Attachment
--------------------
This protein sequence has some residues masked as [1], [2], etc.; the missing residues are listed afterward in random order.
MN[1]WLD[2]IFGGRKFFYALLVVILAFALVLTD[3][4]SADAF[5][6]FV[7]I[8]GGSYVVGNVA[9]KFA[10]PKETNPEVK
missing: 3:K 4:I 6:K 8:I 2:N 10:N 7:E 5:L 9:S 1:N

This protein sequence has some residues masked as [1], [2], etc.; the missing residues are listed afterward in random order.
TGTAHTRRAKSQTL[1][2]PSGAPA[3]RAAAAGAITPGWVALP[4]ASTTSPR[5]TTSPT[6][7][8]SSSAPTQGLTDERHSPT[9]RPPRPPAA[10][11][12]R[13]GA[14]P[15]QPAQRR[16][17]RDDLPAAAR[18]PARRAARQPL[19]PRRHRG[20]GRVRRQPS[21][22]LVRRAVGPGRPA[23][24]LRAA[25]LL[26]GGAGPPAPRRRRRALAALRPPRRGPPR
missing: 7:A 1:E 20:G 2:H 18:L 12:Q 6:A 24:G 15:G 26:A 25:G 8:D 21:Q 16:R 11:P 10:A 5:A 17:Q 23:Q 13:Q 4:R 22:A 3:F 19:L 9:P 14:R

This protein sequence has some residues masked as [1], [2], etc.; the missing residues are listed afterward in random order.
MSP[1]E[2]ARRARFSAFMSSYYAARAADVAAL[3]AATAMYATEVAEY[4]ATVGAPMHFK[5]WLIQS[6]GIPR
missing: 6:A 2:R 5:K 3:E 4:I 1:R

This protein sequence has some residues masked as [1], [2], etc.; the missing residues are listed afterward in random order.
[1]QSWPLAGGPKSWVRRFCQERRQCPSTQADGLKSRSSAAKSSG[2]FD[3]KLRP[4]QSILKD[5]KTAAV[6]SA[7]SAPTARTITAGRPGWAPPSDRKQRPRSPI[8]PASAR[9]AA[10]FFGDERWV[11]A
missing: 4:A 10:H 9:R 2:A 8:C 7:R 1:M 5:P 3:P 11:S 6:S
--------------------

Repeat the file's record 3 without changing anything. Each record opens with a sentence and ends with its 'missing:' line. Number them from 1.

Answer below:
This protein sequence has some residues masked as [1], [2], etc.; the missing residues are listed afterward in random order.
MSP[1]E[2]ARRARFSAFMSSYYAARAADVAAL[3]AATAMYATEVAEY[4]ATVGAPMHFK[5]WLIQS[6]GIPR
missing: 6:A 2:R 5:K 3:E 4:I 1:R